Batman gets sent well out of his element here, becoming overwhelmed not just by being dragged through the time stream but also the words of his father, telling him to let the Batman die and find happiness. While The Flash needs to deal with the ramifications of Thawne’s death at the hands of … well, whoever it was that “killed” him (SPOILER – it was Watchmen’s Doctor Manhattan).
Memorable Moment: Much like he’s been shown to do on The Flash TV show, Jay Garrick comes out of nowhere to save Batman and The Flash from the timestream, but Barry isn’t enough of a tether to keep him tied to their world, unlike what happened with Wally in Rebirth. The Howard Porter art here brought me back to his work on Grant Morrison’s JLA.
Overall Thoughts: The Button is probably the most-highly promoted event on the list and told a story that was both exciting and emotional, and it’s already started to have an effect on the characters involved. But it again really didn’t answer any questions that have been circulating since Rebirth kicked off. In fact, the story probably posed more new questions than it answered. Still, it was a fun read that further sets up November’s DOOMSDAY CLOCK story.
1. – Night of the Monster Men
Takes place in Batman 7-8, Nightwing 5-6 and Detective Comics 941-942
The first big crossover of the DC Rebirth era saw Batman and his team – which he was training with Batwoman in Detective Comics – have to deal with protecting the innocents of Gotham City not just from a huge storm but from cadavers manipulated by Doctor Hugo Strange to turn into giant monsters and attack the city.
The crossover between the two Bat-books and Nightwing came on the heels of Tim Drake’s sacrifice during the first arc of Detective Comics, where he was “taken off the board” by Mr. Oz, much like Mr. Mxyzptlk. But the Bat-crew doesn’t know that, they think he’s died. So Tim’s sacrifice looms large over the story and motivates everyone involved to save as many lives as possible.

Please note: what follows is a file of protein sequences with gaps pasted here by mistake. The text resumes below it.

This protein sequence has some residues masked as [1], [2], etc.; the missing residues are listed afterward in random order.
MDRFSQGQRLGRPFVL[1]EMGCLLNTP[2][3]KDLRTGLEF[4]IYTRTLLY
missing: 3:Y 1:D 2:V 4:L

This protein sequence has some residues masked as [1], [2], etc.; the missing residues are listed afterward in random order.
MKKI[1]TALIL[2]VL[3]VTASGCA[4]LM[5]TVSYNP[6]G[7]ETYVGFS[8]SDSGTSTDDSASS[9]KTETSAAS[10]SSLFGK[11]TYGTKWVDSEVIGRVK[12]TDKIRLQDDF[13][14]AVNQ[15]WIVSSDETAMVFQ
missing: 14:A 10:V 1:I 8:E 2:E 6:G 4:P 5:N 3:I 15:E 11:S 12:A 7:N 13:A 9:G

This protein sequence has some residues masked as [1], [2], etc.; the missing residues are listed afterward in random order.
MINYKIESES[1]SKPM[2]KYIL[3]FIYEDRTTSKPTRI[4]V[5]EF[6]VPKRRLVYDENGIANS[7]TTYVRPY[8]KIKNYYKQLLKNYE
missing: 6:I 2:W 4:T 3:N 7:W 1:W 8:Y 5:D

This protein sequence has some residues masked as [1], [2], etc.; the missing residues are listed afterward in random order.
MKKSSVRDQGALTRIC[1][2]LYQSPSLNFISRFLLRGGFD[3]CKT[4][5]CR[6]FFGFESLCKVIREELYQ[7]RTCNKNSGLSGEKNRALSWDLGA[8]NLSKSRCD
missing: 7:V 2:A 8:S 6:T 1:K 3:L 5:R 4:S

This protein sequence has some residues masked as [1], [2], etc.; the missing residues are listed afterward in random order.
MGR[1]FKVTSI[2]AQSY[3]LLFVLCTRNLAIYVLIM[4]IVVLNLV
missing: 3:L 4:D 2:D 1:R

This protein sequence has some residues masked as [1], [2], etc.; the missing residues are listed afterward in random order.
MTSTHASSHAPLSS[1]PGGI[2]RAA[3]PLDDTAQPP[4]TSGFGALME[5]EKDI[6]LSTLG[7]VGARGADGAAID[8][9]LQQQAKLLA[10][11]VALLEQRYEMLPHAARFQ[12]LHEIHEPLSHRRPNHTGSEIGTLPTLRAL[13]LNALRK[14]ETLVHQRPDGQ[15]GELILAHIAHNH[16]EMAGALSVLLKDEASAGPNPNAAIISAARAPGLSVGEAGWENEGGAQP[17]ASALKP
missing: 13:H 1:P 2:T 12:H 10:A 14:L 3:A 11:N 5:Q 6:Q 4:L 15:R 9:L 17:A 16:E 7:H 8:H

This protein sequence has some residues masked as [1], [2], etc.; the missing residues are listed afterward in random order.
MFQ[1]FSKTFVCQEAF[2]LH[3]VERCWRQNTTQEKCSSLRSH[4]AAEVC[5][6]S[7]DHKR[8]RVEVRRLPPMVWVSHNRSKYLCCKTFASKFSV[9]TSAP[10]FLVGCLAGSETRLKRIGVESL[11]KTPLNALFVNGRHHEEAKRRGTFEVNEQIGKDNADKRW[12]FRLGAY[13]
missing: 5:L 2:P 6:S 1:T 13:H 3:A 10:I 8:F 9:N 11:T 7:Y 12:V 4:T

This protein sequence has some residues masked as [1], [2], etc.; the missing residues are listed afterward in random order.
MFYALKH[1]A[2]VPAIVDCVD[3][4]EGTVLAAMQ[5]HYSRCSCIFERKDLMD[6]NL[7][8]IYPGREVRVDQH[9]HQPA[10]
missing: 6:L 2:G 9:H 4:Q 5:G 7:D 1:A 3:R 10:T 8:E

Each character is given a chance to shine, as Spoiler, Cassandra Cain and Clayface work to keep the innocents of Gotham safe during the storm and while Batman, Batwoman and Nightwing went head on with Hugo Strange.
Overall Thoughts: Considering that the story crossed between three separate books, the story felt like it kept a consistent tone throughout all six issues, and it gave Batman a kind of problem he doesn’t usually handle on his own while helping to bring his team together after a tragedy. It was an impressive first salvo for Rebirth crossovers and set a strong standard for the big events to come.
With more big events planned through the year – one kicks off this week with DARK DAYS – THE FORGE – how will these five stack up? I can’t wait to find out.